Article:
Written by Craig D. Robins, Esq.
We’ve all seen the news inundated with stories these past two weeks about the widespread problems with the foreclosure process, not only here in New York, but across the country.
Now, New York’s Chief Judge, Jonathan Lippman, essentially said “enough is enough” with the sloppy and often incorrect papers that many foreclosure attorneys are filing on behalf of their mortgage and banking industry clients.
This week he imposed a new court rule directing attorneys for mortgage lenders to take certain steps to make sure the papers they file are accurate. Effective immediately, foreclosure attorneys must engage in due diligence to verify the information contained in the documents that they file in foreclosure cases in New York.
This new verification requirement is a court rule as opposed to a law promulgated by the legislature, and lawyers can be severely sanctioned for non-compliance.
The National Crisis of Robo-Signed Foreclosure Papers Has Led to New Court Rule
Apparently Judge Lippman has become appalled at the number of banks who have employees signing thousands of mortgage foreclosure documents a day — a feat that is physically impossible to do without reviewing them for accuracy.
Articles about the robo-signers have been front-page news lately as we have learned that a great number of homeowners have lost their homes because the banks submitted incorrect, backdated, or downright fraudulent documents to the courts.
New Foreclosure Verification Law May Have Profound Impact On Foreclosure Process
For years, many foreclosure attorneys and their mortgagee clients have been playing fast and loose with foreclosure paperwork. In my Long Island foreclosure defense practice, we have routinely come across backdated assignments and related mortgage documents. In the past, when we brought these irregularities to the attention of the court as a foreclosure defense, the court would, at most, dismiss the case.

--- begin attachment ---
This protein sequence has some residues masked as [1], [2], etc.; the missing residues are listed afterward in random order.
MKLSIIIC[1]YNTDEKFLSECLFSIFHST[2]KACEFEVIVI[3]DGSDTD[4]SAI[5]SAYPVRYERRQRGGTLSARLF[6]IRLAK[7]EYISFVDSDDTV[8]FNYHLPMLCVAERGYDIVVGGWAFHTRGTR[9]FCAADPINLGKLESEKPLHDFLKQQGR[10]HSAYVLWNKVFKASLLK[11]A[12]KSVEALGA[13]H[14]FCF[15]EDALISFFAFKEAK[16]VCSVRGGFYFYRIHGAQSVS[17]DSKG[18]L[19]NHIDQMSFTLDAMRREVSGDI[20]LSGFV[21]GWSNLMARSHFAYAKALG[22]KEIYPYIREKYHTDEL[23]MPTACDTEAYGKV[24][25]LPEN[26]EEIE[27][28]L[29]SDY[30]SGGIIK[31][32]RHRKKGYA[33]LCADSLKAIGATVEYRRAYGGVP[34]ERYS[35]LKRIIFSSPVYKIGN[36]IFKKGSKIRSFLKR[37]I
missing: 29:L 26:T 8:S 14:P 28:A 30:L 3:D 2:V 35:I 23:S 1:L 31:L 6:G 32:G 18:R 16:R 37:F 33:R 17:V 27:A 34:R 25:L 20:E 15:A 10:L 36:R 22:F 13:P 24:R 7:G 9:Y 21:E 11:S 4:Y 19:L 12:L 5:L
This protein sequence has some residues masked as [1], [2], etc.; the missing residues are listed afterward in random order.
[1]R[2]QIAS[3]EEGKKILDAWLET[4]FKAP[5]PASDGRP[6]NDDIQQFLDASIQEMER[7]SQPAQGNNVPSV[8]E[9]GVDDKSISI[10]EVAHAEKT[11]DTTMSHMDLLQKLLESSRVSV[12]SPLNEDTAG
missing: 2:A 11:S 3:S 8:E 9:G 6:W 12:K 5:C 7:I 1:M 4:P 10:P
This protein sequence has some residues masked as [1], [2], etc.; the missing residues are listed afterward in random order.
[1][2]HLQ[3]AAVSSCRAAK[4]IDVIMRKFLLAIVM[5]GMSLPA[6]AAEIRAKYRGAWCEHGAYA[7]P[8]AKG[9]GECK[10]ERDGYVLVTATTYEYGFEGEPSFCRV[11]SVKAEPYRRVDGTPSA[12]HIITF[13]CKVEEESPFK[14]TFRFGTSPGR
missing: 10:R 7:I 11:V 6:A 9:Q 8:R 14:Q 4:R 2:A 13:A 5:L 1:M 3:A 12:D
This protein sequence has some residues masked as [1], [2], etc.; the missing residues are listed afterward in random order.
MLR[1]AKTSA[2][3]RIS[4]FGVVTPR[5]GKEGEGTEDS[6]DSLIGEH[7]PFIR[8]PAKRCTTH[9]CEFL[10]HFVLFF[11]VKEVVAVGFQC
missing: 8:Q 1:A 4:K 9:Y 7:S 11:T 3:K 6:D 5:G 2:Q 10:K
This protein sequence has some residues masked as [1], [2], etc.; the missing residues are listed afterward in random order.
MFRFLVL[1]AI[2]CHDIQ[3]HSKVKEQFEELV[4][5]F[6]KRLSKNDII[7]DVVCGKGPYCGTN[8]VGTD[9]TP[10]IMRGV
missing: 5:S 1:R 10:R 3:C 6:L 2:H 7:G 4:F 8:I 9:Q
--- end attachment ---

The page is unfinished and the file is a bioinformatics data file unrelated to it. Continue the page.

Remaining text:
Now, however, under this new law, bank attorneys will be much more hesitant to submit clearly erroneous or improper papers as they will now face serious sanctions for being a party to a fraud.
What Does the New Foreclosure Verification Rule Mean to the Homeowner Facing Foreclosure?
The new law will force foreclosure attorneys to think twice before blindly submitting foreclosure documents to the court. As a result, the entire foreclosure process in New York will be slowed down until the bank’s attorneys become more equipped to fulfill their due diligence requirements.
This will be a win for the homeowner in several respects:
1. The new law will delay the inevitable foreclosure proceeding by a period that could be weeks or months, giving homeowners in foreclosure more time before they have to eventually leave their homes.
2. Innocent homeowners will be safeguarded, at least to a certain degree, from banks who previously abused the foreclosure system by taking illegal shortcuts.
3. Foreclosure defense attorneys such as myself, may have an easier time resolving some contested issues with bank’s attorneys as the new law will give us leverage in personally calling the bank’s attorneys to task when irregularities are found. This is because the foreclosure verification requirement imposes a continuing duty on counsel. Thus, if they later learn that a previously-submitted document is false or inaccurate, they must then immediately take corrective action.
4. Thousands of homeowners who are in default will be in a better position to have their rights safeguarded, now that the court is looking after their interests as well.
It’s About Time Steps Are Imposed Against Mortgage Banks and Their Attorneys for Playing Fast and Loose
I personally think it’s about time the court system imposed some reasonable standards on attorneys for banks and lenders.
The practice of robo-signing documents is certainly unfair to homeowners. Now bank attorneys will not be able to so easily submit robo-signed documents to the court, as they will be required to verify the information they contain.
Homeowners In Foreclosure Will Not Be Protected Automatically
Consumers who have defaulted on their mortgages and find themselves in foreclosure should not assume for one minute that the this rule, by itself, will stop the foreclosure or enable them to assert their rights.